FROM Jason Delisle
How will Clinton and Trump deal with college debt? With the presidential campaign now focused on personalities and family histories, how is a voter to know how either candidate might actually govern? This is the first of a five-part series exploring issues that could be critical for people trying to make up their minds. Hillary Clinton is a known “policy wonk” with detailed plans for “college affordability” and how to pay for it. That invites both support and criticism. Donald Trump has just made a few statements — leaving supporters and critics to speculate about what he might try to do.
Student Loans: Does Public Money Need Private Administration? The big news on Sunday was House passage of healthcare reform and the so-called " reconciliation " bill that now goes to the Senate. Hardly noticed was that "reconciliation" also included the biggest change in the student loan program since 1965.
Student Loans: Does Public Money Need Private Administration? The scenario is all too familiar: increased demand and rising costs; diminishing revenues during a major recession. It's not healthcare, it's higher education. Yet -- almost without notice -- the two were packaged together in the reconciliation bill passed by the House on Sunday. The biggest student-loan change in 45 years would eliminate private middlemen in favor of government lending directly to struggling students. Some, but not all, of $61 billion in savings would go to Pell Grants for the neediest. Not one Republican voted for it. We hear the pros and cons.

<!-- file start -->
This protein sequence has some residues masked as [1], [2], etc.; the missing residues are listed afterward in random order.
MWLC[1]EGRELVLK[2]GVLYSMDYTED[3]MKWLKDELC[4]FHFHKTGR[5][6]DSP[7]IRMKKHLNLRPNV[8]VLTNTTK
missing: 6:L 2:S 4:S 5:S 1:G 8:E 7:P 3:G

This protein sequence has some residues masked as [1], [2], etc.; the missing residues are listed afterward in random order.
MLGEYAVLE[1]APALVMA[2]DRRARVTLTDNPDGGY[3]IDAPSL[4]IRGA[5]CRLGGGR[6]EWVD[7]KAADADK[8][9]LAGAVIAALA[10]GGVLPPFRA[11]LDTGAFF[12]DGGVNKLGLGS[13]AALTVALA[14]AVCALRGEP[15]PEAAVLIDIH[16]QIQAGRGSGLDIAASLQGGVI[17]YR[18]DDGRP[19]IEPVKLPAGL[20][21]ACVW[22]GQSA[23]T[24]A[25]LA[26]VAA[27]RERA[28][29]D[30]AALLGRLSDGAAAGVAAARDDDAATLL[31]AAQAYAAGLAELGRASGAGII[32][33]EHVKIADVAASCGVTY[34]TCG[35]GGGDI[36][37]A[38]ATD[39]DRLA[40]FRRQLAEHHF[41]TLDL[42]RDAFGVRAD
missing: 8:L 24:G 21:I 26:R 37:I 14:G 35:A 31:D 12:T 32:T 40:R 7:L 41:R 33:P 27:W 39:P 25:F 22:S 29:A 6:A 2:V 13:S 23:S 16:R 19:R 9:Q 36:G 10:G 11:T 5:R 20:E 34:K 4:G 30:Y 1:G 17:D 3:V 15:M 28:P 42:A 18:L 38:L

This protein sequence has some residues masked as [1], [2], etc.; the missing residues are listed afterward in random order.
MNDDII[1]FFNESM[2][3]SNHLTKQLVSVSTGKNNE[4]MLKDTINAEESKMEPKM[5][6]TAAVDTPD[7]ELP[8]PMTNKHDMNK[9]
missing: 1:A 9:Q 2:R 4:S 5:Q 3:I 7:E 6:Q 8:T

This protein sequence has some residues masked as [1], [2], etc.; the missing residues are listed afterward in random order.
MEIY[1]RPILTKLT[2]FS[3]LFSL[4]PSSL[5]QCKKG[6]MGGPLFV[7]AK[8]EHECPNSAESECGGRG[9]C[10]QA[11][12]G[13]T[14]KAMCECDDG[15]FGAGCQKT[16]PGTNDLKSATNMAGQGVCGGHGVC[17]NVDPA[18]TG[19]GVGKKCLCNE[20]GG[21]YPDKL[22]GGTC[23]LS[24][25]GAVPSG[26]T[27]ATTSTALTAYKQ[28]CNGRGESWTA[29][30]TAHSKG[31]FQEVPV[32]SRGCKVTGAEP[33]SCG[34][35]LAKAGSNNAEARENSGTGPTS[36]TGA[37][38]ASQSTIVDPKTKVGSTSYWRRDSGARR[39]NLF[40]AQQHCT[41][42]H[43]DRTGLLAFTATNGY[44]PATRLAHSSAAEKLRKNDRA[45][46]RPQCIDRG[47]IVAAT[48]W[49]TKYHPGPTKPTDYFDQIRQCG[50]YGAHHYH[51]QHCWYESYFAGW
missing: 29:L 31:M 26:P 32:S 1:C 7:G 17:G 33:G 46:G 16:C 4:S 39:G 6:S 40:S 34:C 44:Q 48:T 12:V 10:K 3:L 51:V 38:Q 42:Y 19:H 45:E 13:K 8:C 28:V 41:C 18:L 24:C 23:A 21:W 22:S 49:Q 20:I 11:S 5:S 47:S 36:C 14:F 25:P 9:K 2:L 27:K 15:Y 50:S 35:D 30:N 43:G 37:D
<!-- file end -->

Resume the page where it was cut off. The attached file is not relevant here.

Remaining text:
The longest US war: Will Trump send more troops to Afghanistan? The Trump White House is divided over the Pentagon's request for more troops in Afghanistan—where the US has been fighting for the past 16 years. Is there a formula -- either for "victory" or a political settlement? Is there an end in sight for America's longest war?
Trump plays scolder-in-chief with NATO allies At the opening of NATO’s dramatic new headquarters in Brussels today, President Trump acknowledged that Article 5 — promising that “an attack on one nation is an attack on all” -- has only been invoked one time: in the aftermath of September 11. But the President failed to provide what 27 other Alliance members have been waiting for: a re-commitment by America’s new leader to Article 5. Instead, they got a scolding.
The Trump agenda: where's the beef? President Trump says big things are happening. After celebrating a House bill on health care, he doesn’t yet have Senate agreement. With James Comey’s public testimony scheduled tomorrow, the President today tweeted his selection of a new FBI Director. Is the Chief Executive all style and no substance? Later, terror attacks in Iran and conflicting claims about who’s behind them.